Childhood Illnesses Could Limit Future Planning
Diagnosis of Childhood Illnesses Limit Financial Planning Options
A proposed draft of the DSM-5 (Diagnostic and Statistics Manual of Mental Disorders, fifth edition) was released for public comment on April 20. While the final version isn’t expected until 2013, the ramifications of diagnosing childhood disorders, including a whole new category of mental “risk” disorders, called “temper dysregulation with dysphoria”, or TDD, should be considered.
While I am not qualified to comment on the correctness of these kinds of diagnoses in children, I can discuss the issues when purchasing life insurance for children who have been diagnosed with this type of mental illness.
What are the Risks?
Underwriting the insurability of a child is generally simple when your child is born healthy and happy. However, getting an insurance policy for your child can become extremely problematic once they have been diagnosed with a mental health issue. The insurance companies are unwilling to take on the risk of providing life insurance for a child who has mental health issues; they are concerned that children might become worse as they age and develop serious mental health issues into adulthood. Since all insurance policies will pay out their benefit for suicide after the policy has been in force for two years, the chances unstable children will commit suicide as mentally ill adults are considered to be too great.
Added to these uncertainties are the unknown risks of a newly defined mental illness. Neither the insurance company nor the medical profession can predict the outcome of new treatments. Will new drug treatments cause other physical side effects, such as weight gain or heart palpitations? Will children live normal happy lives after the treatment, or will symptoms persist or get worse? Answers to these questions are too ambiguous, and it is just not a risk most insurance companies are willing to take.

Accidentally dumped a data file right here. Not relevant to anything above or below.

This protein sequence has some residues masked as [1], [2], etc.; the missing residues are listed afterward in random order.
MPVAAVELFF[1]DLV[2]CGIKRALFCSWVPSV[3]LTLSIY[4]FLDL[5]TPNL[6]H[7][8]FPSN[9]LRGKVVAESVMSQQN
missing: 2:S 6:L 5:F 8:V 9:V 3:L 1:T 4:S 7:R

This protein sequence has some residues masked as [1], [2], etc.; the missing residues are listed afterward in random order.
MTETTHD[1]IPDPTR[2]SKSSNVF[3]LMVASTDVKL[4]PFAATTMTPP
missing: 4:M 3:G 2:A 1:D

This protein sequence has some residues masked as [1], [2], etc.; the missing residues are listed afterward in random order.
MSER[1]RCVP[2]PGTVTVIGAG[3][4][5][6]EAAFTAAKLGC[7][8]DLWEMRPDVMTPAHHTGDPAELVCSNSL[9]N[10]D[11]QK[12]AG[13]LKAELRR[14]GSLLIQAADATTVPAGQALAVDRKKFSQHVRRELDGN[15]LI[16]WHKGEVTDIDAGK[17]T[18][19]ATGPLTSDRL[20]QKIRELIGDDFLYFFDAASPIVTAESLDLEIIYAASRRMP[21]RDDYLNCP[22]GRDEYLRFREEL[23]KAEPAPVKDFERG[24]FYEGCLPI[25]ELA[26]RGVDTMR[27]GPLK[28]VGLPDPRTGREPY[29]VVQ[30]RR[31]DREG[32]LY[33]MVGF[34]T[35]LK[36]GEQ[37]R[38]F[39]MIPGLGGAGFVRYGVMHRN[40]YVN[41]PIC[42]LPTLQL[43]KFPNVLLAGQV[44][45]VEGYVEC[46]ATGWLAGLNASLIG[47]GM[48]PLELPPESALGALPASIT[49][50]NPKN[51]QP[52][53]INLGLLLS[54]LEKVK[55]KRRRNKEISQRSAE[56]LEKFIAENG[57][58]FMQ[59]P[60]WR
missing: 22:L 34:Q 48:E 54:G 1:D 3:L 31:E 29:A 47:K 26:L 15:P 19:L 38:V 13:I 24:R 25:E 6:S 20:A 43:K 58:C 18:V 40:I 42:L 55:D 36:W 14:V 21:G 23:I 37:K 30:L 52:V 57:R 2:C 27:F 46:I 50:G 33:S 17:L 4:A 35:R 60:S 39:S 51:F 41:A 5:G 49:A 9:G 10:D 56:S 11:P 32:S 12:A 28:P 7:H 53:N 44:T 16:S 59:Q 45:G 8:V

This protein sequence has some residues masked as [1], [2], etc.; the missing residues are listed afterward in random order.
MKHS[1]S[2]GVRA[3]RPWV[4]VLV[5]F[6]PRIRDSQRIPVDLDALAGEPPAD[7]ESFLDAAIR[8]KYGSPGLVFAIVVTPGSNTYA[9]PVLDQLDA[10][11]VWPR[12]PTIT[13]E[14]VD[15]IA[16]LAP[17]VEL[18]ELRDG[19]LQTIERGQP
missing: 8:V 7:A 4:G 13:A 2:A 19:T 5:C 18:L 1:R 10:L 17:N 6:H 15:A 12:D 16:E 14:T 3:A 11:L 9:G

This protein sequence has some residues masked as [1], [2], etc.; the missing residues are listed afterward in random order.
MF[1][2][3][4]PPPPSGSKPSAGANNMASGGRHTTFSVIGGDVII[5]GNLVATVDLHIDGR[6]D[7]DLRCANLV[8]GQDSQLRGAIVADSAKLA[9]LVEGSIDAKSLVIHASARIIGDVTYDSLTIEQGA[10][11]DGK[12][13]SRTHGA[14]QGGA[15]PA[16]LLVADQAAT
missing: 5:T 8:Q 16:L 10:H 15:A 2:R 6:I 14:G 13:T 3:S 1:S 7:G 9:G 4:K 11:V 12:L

You may ask – why buy life insurance for children anyway? There are two main reasons why parents or grandparents buy life insurance for their children.
The gift of insurability
With the onset of so many childhood diseases such as Juvenile Diabetes, Asthma and Cystic Fibrosis, the ability for these children to get personal life insurance even into adulthood can be very limited. Even if they qualify for an insurance policy later in life, it is likely they would pay an increased premium (a rated policy) due to the ongoing medical condition. The worst case scenario is they would never qualify for a personally owned life insurance policy which many Canadians take for granted. By insuring children early, a parent can lock in the child’s ability to get life insurance, because once it is in force, it can never be taken away from the person insured. The policy remains completely in the control of the policy owner (the parent) for the benefit of the person insured (the child).
Life Insurance as an investment vehicle
A life insurance policy purchased for a child can be a very powerful savings tool. It allows the parent to save money in a policy fund or cash surrender value far above the minimal premium required to insure the child’s life. The excess dollars invested can be put into a self-directed investment portfolio with a variety of interest or market based returns. The growth of money inside a life insurance policy is tax deferred, meaning there is no taxation on the interest earned on the money. This allows compound interest to become very powerful inside an insurance policy over time. The funds can then be used by the child, later in life, for things like education, purchasing their first home, starting a business, etc. The underlying insurance policy can remain in force while the excess investment portion can be taken out.
Parents or grandparents can purchase insurance for their children at a very young age. Most insurance companies will issue a policy 14 days after a child is born. As long as your child is born healthy, with no common birth defects, they are easily insured. Most childhood onset illnesses and diseases (both physical and mental) are not obvious at this age or have not yet occurred, making this is a great time to get your child a policy and avoiding any insurability issues that may arise in the future.
Feel free to contact us at Life Guard Insurance for further information about getting an insurance policy for your child.
The article was written by Mitch Reynolds. If you found this article interesting or it made you think, please feel free to share your comments below. Liking us on Facebook, giving us a +1 on Google or Tweeting this article about childhood illnesses would also be very much appreciated.